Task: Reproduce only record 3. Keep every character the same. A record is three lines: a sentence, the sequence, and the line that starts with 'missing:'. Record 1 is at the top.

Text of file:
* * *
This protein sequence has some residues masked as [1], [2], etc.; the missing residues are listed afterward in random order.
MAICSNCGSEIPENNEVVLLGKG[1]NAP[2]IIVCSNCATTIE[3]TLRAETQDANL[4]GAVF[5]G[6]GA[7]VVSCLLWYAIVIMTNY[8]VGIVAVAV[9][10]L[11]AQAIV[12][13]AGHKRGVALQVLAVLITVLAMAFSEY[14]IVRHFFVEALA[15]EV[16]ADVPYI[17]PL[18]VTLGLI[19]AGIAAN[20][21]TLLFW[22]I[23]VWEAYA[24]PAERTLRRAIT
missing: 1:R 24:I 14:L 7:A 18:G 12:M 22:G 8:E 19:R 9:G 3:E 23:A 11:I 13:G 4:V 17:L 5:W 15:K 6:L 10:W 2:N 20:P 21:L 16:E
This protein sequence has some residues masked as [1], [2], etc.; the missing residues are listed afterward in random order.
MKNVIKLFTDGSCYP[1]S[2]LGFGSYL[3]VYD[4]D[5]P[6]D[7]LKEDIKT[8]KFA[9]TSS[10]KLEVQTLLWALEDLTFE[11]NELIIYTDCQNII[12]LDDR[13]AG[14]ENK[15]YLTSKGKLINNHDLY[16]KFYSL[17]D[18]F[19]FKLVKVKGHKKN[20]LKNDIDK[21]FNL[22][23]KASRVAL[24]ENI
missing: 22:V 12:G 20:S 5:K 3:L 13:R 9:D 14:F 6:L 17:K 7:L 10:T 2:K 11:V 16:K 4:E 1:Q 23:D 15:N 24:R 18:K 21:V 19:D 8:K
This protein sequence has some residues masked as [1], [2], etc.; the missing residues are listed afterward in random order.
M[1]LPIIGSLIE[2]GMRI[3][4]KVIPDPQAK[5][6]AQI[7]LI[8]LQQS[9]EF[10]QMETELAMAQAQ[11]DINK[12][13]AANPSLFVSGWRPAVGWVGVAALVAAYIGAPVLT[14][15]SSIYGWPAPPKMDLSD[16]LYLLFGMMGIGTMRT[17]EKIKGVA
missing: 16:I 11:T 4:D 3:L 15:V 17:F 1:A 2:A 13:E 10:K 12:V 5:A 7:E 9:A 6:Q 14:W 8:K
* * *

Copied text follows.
This protein sequence has some residues masked as [1], [2], etc.; the missing residues are listed afterward in random order.
M[1]LPIIGSLIE[2]GMRI[3][4]KVIPDPQAK[5][6]AQI[7]LI[8]LQQS[9]EF[10]QMETELAMAQAQ[11]DINK[12][13]AANPSLFVSGWRPAVGWVGVAALVAAYIGAPVLT[14][15]SSIYGWPAPPKMDLSD[16]LYLLFGMMGIGTMRT[17]EKIKGVA
missing: 16:I 11:T 4:D 3:L 15:V 17:F 1:A 2:A 13:E 10:K 12:V 5:A 7:E 9:A 6:Q 14:W 8:K